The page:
13. #13
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    in the middle of a lake
    My opinions on this differ to some of my fellow paddlers, but having dunked my (then non swimming) kids more than once unexpectedly (on moving water not open water) I would avoid the middle of anything until you are confident in your canoeing skills as a tandem pair in a variety of situations. Our rule of thumb when paddling alone with the kids was to be within a swim line/wading distance of the shore when ever possible. Our second rule was avoid paddling alone when ever possible

    We paddled our WNN Minnesota II without additional buoyancy beyond the tanks it came with. On open water, we lashed the packs in with the roof bar cam straps.

    My view is with kids, until they are big enough to fend for themselves, leave the faffing out of the boat in deep water to the sailors.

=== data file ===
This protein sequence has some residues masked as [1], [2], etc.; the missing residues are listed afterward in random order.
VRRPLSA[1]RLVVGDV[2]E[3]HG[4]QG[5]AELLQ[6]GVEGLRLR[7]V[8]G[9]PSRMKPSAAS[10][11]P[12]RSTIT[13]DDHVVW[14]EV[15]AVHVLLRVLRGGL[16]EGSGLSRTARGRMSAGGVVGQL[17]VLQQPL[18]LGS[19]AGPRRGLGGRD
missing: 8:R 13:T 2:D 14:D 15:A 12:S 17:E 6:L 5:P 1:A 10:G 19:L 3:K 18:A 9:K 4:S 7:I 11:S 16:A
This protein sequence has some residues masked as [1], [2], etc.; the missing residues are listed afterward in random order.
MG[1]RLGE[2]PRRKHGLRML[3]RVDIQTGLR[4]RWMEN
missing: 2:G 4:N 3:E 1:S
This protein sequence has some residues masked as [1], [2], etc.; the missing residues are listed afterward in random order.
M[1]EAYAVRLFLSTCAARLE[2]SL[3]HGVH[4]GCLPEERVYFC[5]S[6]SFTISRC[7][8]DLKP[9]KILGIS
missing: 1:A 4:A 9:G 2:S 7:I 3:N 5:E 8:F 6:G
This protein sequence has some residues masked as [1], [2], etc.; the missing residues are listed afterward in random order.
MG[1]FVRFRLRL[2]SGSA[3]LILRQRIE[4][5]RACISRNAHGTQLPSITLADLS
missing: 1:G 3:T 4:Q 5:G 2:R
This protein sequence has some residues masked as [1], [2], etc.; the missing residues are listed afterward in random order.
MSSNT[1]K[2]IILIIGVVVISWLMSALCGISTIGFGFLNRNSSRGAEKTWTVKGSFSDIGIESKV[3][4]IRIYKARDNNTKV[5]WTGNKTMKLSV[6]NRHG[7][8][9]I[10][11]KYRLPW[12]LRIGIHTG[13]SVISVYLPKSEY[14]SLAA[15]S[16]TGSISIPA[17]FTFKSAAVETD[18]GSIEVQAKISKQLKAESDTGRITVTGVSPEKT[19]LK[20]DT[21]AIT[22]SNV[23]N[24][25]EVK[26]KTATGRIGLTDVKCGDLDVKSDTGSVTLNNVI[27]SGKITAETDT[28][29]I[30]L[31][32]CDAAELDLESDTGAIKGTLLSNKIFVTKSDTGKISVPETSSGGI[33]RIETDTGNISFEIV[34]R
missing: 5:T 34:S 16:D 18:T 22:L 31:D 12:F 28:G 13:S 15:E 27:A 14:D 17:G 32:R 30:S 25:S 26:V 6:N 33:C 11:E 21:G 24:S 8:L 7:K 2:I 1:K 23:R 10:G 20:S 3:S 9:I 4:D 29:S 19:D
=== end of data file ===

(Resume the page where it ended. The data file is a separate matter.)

Last edited by Davy 90; 20th-April-2017 at 04:54 PM.

  14. #14
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    My wife doesn't need to fall in the water when out boating, it would be an oxymoron. I assure her that when I am in control, we are not going to get wet unless it rains. I make sure that is the case and consequently rarely use additional buoyancy.

  15. #15
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    Ah if only everything in life were subject to such certainty Adrian

    I never plan to fall in, but have been known to pop out of the boat without notice to cool down of an afternoon. I have also managed to fall in a river when not in my canoe more than once.. I'd like to think I'm not a complete bumbling incompetent
    (others will snigger at this ) but sh*t happens and rarely where and when you expect it..

  16. #16
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    Quote Originally Posted by Davy 90 View Post
    (others will snigger at this )
    Covering as many malmiles as possible before being distracted by the pub!

    Paddle Points - where to paddle

  17. #17
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    Quote Originally Posted by geomickb View Post